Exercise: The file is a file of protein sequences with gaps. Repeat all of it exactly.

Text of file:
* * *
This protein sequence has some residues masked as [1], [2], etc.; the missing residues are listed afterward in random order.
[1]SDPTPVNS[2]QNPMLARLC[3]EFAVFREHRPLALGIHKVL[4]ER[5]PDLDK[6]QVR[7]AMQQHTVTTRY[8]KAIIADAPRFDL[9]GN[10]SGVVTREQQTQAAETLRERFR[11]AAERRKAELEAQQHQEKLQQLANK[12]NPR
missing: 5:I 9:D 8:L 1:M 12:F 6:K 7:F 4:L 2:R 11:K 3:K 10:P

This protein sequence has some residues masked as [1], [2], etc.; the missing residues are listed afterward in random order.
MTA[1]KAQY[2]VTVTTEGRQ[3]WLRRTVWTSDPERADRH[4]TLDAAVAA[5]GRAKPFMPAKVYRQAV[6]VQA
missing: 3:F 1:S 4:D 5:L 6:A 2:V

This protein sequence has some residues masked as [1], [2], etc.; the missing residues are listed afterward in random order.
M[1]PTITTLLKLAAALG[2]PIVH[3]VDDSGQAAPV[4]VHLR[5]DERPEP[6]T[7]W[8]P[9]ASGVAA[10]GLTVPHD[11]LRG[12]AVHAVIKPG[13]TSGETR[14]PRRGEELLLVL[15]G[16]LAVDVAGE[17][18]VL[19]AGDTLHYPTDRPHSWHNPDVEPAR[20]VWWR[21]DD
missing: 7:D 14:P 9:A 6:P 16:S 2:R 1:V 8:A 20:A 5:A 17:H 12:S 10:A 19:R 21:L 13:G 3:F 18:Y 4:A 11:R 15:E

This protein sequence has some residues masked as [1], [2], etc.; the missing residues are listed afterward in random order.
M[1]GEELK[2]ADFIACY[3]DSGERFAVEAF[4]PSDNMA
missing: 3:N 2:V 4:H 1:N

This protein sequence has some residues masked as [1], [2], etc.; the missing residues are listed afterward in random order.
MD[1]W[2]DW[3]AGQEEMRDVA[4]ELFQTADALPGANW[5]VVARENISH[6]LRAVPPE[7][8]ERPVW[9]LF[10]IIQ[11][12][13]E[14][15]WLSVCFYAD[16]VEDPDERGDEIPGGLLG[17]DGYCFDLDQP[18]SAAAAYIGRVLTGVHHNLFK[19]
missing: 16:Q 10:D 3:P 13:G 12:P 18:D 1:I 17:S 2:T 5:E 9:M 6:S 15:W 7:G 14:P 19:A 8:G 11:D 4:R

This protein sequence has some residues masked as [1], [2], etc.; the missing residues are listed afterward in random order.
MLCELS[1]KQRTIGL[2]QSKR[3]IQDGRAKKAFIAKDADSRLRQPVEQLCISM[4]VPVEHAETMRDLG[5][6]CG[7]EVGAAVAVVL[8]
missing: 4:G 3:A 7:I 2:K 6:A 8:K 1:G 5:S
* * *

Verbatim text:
This protein sequence has some residues masked as [1], [2], etc.; the missing residues are listed afterward in random order.
[1]SDPTPVNS[2]QNPMLARLC[3]EFAVFREHRPLALGIHKVL[4]ER[5]PDLDK[6]QVR[7]AMQQHTVTTRY[8]KAIIADAPRFDL[9]GN[10]SGVVTREQQTQAAETLRERFR[11]AAERRKAELEAQQHQEKLQQLANK[12]NPR
missing: 5:I 9:D 8:L 1:M 12:F 6:K 7:F 4:L 2:R 11:K 3:K 10:P

This protein sequence has some residues masked as [1], [2], etc.; the missing residues are listed afterward in random order.
MTA[1]KAQY[2]VTVTTEGRQ[3]WLRRTVWTSDPERADRH[4]TLDAAVAA[5]GRAKPFMPAKVYRQAV[6]VQA
missing: 3:F 1:S 4:D 5:L 6:A 2:V

This protein sequence has some residues masked as [1], [2], etc.; the missing residues are listed afterward in random order.
M[1]PTITTLLKLAAALG[2]PIVH[3]VDDSGQAAPV[4]VHLR[5]DERPEP[6]T[7]W[8]P[9]ASGVAA[10]GLTVPHD[11]LRG[12]AVHAVIKPG[13]TSGETR[14]PRRGEELLLVL[15]G[16]LAVDVAGE[17][18]VL[19]AGDTLHYPTDRPHSWHNPDVEPAR[20]VWWR[21]DD
missing: 7:D 14:P 9:A 6:P 16:S 2:R 1:V 8:A 20:A 5:A 17:H 12:S 10:A 19:R 21:L 13:G 3:F 18:Y 4:A 11:R 15:E

This protein sequence has some residues masked as [1], [2], etc.; the missing residues are listed afterward in random order.
M[1]GEELK[2]ADFIACY[3]DSGERFAVEAF[4]PSDNMA
missing: 3:N 2:V 4:H 1:N

This protein sequence has some residues masked as [1], [2], etc.; the missing residues are listed afterward in random order.
MD[1]W[2]DW[3]AGQEEMRDVA[4]ELFQTADALPGANW[5]VVARENISH[6]LRAVPPE[7][8]ERPVW[9]LF[10]IIQ[11][12][13]E[14][15]WLSVCFYAD[16]VEDPDERGDEIPGGLLG[17]DGYCFDLDQP[18]SAAAAYIGRVLTGVHHNLFK[19]
missing: 16:Q 10:D 3:P 13:G 12:P 18:D 1:I 17:S 2:T 5:E 9:M 6:S 15:W 7:G 14:P 19:A 8:G 11:D 4:R

This protein sequence has some residues masked as [1], [2], etc.; the missing residues are listed afterward in random order.
MLCELS[1]KQRTIGL[2]QSKR[3]IQDGRAKKAFIAKDADSRLRQPVEQLCISM[4]VPVEHAETMRDLG[5][6]CG[7]EVGAAVAVVL[8]
missing: 4:G 3:A 7:I 2:K 6:A 8:K 1:G 5:S